April 22, 2021 - Spring COVID-19 Do's and Don'ts

This message was sent to all students on 04/22/21.


Dear undergraduate, graduate, and professional school students -

First, we want to thank you again for all that you have done over the past year to help prevent the spread of COVID-19 on the UC Berkeley campus. It’s encouraging to see the progress that comes with Alameda County’s recent move into the Orange Tier and more of our loved ones getting vaccinated every day.

However, the large gatherings we saw this past Tuesday were not approved and have put our community at risk. Any students or student organization who were present and not exercising required safety measures, such as wearing face coverings, or those found to have organized these gatherings may be subject to student conduct processes. While on campus property, you must adhere to all COVID-19 related rules and instructions.

With the weather warming up and the temptation to gather with family and friends very real, we are asking today that you please continue working with us on best practices to mitigate COVID-19 so that we don’t move all of our progress backward. Below are some Dos and Don’ts to follow this spring -- some of which you are familiar with and others that are new due to the county’s increasing vaccinations rates and Orange Tier status:


  • If you are fully vaccinated, please take a moment to review University Health Services’ guidance on what has changed and what hasn’t now that you are fully vaccinated. (In summary: it doesn’t yet mean a return to pre-pandemic ways.)
  • If you are fully vaccinated, upload your vaccine records in eTang.
  • If you need a vaccine, check the UHS vaccine webpage for the latest on vaccine appointment availability. 
  • Register on the California Department of Public Health My Turn website to find an appointment for a COVID-19 vaccination in your area. The City of Berkeley’s mass vaccination site also has a vaccine notification list. Everyone 16 years and older is eligible to receive a vaccination, so the time is now to get in line. 
  • Submit a pre-approval request if you would like to host a campus event. Limited participatory activities are being allowed now in specific spaces for campus departments and/or Registered Student Organizations. For the latest information on this process, please consult the campus coronavirus website.
  • Make a reservation if you want to visit the RSF, which is open for limited in-person operations. Learn about how to make reservations and the rules/regulations here. 
  • Stay in compliance with campus requirements, including the daily symptom screener and free surveillance testing through the Campus Access Badge using the UC Berkeley Mobile App. The app is available for download on IOS (Apple Store) and Android (Google Play Store)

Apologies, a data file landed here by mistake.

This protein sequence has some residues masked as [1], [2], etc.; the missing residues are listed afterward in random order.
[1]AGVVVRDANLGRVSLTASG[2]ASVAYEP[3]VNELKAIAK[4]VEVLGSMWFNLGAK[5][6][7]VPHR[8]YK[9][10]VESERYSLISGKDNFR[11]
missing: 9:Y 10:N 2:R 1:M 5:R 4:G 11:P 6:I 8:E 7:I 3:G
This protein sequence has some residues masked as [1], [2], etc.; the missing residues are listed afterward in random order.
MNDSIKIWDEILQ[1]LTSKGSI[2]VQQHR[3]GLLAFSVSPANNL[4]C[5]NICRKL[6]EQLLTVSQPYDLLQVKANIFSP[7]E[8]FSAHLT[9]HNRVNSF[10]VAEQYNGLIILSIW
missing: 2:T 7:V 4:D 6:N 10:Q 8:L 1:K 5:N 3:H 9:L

• Wear a facial covering, practice physical distancing, socialize with your household members, and regularly wash your hands for at least 20 seconds, even if you are fully vaccinated.
  • Remember, even if you don't get seriously ill from COVID-19, there can be lingering long-term health effects that can impact the rest of your life. There is still much about this disease we are learning, which is why you must protect yourself and others now.
  • Get some exercise outdoors where you can distance. Avoid areas that are crowded, like beaches and picnic areas.
  • Be mindful of your mental health. Be attentive to your thoughts, feelings, and behaviors, and consider reaching out for help if needed. Read more from fellow students as they share their pandemic stories, and visit the Counseling and Psychological Services (CAPS) website to learn even more about resources available to you. You can call CAPS at (510) 642-9494 or call the after-hours counseling line (855) 817-5667. Counselors are available for virtual counseling appointments by phone or video. If you have questions about accessing available resources, even remotely or in places outside of California, UHS staff can assist you.
  • For students in the residential halls: the No Guest Policy remains in effect and is part of the Residential Code of Conduct.
  • Physically isolate yourself from others if you are feeling ill. 


  • Don’t let your guard down, even if you feel that you or your friends are low-risk. The incubation period of the virus is long, and it can take time for symptoms to present. Even if you have recently tested negative, you can still contract the virus after testing and pass it on unknowingly. It remains unclear if those vaccinated can transmit the disease to those who are not vaccinated.
  • Don’t throw or attend a party (even if you are outside and wearing face coverings). Unless you receive approval (submit a pre-approval request), gatherings remain prohibited. Even when on private property, student organizations who violate the campus temporary provision can be unrecognized and lose their privileges.
  • If you have symptoms (even if you think it’s just allergies) or have been exposed to someone with COVID-19, don’t go out. Stay home.

We realize that pandemic fatigue has set in, and you are seeking to connect more with others as the situation steadily improves. But please remember that your health -- and that of those around you -- is far too important. We all see the light at the end of the tunnel, with more and more people getting vaccinated every day, we just need to hold out a little longer. In the meantime, we appreciate all that you are doing to protect yourself, your fellow students, and the campus community.

Stephen C. Sutton, Ed.D.
Vice Chancellor for Student Affairs